6. Keep a Record of Gifts Purchased
It’s so easy to simply lose track of what we intend to give and what we already bought when it’s hidden away in the back of the closet! I like to keep a digital record by snapping a pic and keeping an album in a secure spot (one that my kids can’t access!). Use apps like Evernote or Remember the Milk or store it in a Dropbox or Google Keep folder. Make sure to keep track of small items, too, like stocking stuffers. You can keep a screenshot of any experience gifts you purchase.
Before you buy, take a look at the album and give yourself a cooling-off period to decide if it’s the right choice. You can even move images to a new album or folder to keep track of returns or presents that didn’t make the cut but you might consider for next year.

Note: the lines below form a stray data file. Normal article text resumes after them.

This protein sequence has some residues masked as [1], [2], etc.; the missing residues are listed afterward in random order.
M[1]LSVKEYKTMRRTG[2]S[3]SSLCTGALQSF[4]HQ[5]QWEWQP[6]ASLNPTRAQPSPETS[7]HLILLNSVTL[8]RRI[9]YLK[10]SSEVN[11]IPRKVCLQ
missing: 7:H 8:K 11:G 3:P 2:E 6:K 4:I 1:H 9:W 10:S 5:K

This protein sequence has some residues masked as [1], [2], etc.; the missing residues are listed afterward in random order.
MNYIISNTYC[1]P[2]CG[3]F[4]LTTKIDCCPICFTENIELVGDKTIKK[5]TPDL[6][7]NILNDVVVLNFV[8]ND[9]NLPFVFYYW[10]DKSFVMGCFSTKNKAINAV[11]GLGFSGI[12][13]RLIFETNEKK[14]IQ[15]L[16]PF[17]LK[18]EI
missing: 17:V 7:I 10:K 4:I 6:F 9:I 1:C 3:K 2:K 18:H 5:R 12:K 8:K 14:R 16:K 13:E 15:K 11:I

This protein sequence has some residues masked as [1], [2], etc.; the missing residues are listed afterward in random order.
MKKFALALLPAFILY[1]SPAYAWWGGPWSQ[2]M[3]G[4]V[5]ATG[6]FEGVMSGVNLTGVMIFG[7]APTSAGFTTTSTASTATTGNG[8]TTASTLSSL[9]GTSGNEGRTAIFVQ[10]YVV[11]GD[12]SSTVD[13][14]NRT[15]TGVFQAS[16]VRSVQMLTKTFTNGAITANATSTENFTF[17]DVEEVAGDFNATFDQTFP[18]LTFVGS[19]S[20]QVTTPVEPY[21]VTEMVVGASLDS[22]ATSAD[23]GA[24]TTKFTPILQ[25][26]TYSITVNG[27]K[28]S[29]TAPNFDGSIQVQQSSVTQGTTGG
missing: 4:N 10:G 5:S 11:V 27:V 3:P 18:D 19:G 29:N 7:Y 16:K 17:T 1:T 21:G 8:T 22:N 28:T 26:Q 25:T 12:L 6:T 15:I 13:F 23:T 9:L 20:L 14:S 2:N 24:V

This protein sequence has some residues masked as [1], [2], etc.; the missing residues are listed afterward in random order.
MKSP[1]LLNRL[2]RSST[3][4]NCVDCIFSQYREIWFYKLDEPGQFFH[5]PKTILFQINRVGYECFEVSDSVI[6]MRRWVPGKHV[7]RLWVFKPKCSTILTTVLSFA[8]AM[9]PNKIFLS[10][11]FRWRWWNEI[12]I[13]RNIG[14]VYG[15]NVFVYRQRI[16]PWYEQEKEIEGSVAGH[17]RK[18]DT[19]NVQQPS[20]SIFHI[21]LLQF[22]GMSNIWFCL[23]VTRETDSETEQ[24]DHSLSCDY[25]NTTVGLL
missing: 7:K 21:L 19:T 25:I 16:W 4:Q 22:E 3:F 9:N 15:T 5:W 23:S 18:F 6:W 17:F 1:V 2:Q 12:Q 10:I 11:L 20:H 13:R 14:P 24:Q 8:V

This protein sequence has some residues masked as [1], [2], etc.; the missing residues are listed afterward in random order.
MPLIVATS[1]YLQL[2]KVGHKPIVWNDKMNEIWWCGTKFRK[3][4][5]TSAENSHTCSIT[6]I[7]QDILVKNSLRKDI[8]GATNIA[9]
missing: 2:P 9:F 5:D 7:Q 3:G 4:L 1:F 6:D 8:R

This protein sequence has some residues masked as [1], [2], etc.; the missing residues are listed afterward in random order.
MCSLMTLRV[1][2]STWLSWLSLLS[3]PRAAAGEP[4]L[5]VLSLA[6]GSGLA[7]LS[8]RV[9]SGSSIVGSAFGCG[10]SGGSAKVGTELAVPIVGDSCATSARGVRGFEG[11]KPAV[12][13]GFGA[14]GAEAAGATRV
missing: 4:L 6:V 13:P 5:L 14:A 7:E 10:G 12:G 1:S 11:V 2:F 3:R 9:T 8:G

7. When Things Go Wrong, Make an Act of Gratitude
Traditions develop little by little, year by year, and sometimes with no advance planning. By learning to let go and let the memories happen, we make room for shared experiences with the ones we love the most. Show gratitude for what you have and give your kids and yourself the greatest gift of all — a contented and present parent.
How do you stay grounded during the holidays? What are the traditions you want to make room for?